The adult supporting cast have very little to do and little time to do it in, particularly Sarah Silverman. Her character is one of those unfortunate enough to be a complete bitch from the outset without ever showing any positive characteristics at all, and there's never any obvious reason why Ned puts up with her. In many ways it's Ned's own fault, given that he wrote it, or his portrayer Mike White did at least. For the most part he's done a good job in creating a decent family film that's going to keep the kids happy while giving the adults a chance to relive their rock youth and a fair few laughs along the way. Quite a jump from his faintly disturbing Chuck & Buck.
Joan Cusack is tasked with the role of officious Principal Rosalie Mullins and does everything asked of her, although it's only as she reaches an exasperated end of her tether in the last few reels that there's any flashes of the true skill she's capable of displaying. This film is first and foremost Jack Black's show, and if you've yet to be swayed by his charms it's unlikely that there's going to be a lot of changed minds on this showing. It's not that he's doing anything particularly wrong, but he's in danger of becoming utterly typecast. There's little to separate his character here from his turn in High Fidelity or his involvement in Tenacious D, which I suppose guarantees the film interest from his fans but not from those unconvinced of his charms.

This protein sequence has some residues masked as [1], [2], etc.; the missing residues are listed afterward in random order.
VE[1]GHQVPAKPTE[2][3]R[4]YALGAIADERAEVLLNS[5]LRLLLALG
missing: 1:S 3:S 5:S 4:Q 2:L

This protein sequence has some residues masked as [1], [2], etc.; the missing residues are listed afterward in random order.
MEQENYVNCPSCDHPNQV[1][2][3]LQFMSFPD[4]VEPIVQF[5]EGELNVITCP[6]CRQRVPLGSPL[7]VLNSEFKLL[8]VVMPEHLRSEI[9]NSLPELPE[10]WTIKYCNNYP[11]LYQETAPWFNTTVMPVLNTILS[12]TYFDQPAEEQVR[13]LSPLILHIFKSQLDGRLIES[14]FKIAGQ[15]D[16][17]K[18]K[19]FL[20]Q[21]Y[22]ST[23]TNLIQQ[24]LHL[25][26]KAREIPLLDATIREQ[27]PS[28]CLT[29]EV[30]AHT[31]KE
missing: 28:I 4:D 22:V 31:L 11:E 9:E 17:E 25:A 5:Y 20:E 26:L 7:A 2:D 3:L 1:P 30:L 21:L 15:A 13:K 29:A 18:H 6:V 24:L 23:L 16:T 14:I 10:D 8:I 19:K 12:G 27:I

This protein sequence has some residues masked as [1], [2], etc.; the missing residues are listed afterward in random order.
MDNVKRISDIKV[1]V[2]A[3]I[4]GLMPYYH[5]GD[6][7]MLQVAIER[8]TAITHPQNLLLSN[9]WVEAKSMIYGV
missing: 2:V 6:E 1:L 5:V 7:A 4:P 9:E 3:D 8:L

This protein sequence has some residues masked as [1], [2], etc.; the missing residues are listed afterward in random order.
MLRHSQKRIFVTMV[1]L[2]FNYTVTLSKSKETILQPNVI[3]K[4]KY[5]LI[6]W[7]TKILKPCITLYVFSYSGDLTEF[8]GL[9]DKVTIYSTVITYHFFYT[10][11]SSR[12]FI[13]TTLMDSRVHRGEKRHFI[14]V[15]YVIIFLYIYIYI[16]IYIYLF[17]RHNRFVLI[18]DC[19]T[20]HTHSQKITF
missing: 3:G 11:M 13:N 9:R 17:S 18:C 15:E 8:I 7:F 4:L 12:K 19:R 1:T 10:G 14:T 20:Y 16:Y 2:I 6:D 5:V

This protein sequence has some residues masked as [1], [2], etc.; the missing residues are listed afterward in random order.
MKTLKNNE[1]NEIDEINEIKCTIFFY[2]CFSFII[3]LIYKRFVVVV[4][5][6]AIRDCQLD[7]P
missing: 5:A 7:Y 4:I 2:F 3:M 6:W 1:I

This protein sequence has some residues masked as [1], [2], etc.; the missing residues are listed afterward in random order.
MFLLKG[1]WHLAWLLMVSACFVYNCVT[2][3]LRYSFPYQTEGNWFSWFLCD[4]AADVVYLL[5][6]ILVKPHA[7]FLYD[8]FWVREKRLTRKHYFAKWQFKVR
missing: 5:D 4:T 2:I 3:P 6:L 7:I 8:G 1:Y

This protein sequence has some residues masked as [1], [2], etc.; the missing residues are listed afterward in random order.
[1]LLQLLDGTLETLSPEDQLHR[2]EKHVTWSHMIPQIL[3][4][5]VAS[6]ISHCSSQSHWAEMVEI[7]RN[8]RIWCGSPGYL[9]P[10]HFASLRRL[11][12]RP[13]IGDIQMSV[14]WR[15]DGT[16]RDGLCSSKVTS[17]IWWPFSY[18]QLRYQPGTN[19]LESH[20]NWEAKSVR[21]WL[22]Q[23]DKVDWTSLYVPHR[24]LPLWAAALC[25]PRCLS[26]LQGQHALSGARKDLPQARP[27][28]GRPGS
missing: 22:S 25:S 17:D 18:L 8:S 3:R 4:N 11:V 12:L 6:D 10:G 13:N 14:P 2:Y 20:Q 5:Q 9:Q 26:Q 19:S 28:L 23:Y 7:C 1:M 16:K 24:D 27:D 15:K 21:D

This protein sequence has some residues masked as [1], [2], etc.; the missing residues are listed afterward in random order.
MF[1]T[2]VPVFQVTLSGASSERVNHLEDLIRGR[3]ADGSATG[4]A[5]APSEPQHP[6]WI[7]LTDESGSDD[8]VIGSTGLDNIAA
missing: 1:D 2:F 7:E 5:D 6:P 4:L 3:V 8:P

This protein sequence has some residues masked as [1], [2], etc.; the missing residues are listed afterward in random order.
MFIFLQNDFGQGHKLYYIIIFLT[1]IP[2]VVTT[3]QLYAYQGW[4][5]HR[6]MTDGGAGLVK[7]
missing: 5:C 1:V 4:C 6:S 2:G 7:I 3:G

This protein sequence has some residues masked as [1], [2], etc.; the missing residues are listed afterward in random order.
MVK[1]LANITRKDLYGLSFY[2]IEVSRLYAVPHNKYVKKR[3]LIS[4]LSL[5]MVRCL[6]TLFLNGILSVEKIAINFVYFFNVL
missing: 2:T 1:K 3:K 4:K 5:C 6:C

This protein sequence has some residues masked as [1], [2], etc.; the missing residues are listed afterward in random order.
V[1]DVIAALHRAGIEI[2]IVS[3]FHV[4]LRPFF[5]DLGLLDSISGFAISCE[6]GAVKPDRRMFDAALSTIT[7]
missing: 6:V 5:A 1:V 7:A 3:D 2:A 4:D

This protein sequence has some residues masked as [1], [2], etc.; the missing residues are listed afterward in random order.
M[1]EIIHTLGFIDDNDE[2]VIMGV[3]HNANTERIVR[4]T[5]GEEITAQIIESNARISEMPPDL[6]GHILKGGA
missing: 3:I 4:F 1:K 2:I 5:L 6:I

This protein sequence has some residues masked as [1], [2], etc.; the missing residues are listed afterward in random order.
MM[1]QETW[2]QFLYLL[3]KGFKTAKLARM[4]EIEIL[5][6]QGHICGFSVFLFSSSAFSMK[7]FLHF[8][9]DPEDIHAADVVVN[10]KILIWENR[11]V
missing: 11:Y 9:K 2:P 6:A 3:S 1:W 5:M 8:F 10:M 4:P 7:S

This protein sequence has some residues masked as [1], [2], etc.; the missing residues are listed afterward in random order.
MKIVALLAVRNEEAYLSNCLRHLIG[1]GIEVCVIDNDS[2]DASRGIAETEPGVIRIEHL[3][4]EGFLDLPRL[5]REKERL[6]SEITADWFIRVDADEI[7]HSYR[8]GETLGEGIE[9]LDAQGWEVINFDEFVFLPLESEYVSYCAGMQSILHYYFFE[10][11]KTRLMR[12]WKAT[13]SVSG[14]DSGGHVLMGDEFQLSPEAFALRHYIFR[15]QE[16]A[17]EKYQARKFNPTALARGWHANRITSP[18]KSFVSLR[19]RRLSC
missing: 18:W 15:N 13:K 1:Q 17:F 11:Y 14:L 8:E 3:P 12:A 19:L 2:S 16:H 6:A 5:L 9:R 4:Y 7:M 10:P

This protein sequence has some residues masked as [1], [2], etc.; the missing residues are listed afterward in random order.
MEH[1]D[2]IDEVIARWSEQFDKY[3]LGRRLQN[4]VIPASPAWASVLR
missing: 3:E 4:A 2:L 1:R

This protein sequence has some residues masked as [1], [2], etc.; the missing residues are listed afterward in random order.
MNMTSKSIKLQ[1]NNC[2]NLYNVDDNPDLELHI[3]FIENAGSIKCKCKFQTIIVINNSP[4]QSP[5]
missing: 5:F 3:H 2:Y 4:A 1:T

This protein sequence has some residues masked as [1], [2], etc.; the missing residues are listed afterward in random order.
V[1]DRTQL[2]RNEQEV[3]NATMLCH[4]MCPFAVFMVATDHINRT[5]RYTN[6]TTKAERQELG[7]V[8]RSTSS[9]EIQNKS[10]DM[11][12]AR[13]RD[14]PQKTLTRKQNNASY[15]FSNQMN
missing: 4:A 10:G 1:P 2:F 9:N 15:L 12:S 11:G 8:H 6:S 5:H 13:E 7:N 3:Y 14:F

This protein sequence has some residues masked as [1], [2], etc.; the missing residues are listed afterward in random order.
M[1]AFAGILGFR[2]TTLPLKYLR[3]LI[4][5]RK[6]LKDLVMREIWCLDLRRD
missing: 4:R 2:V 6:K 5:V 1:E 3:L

He gurns and shouts his way through portions of the film, which will delight his fans and irritate his detractors. For everyone in the middle (such as myself) it'll prove amusing in a slightly over the top fashion. The songs turn out to be pretty decent, a nice bonus and despite the predictable uplifting happy ending it at least keeps one foot in reality. It's aimed at nothing more than a breezy, light hearted slice of entertainment and it achieves that. There's only one real problem I can think of with it.
I haven't a clue what any of the funny moments were. This is worrying in a film, especially as the normally infallible memory of our own Rhythmwiz can shed little light on the proceedings. Either the cinema's air conditioner was pumping out Stupid Gas those few days ago or there's not much in the way of truly memorable entertainment to be had from this. Indeed, of any film I've seen in the last few years this seems to have had the shortest memory half-life I've experienced, hence this frustratingly vague review.
What I can remember, however, is being in a state of continual amusement. That's what all it sets out to achieve and it does. It's a comparatively intelligent family comedy that will keep both kids and adults entertained which is something few other family films of late (Peter Pan, I'm looking at you) can boast. It seems harsh to knock off a mark because of my memory failing me, but I choose to look on this as a failing of the film rather than of my faculties. Others may disagree, if prompted I'll set Lord Hutton onto an inquiry.
Were I in the business of passing quantifiable judgements, I'd award this 3/5 TippyMarks.
Mike White (Ned Schneebly)
Joan Cusack (Rosalie Mullins)
Sarah Silverman (Patty Di Marco)
Joey Gaydos Jr. (Zack)
Miranda Cosgrove (Summer Hathaway)
Kevin Clark (Freddy Jones)
Robert Tsai (Lawrence)
Maryam Hassan (Tomika)
Rebecca Brown (Katie)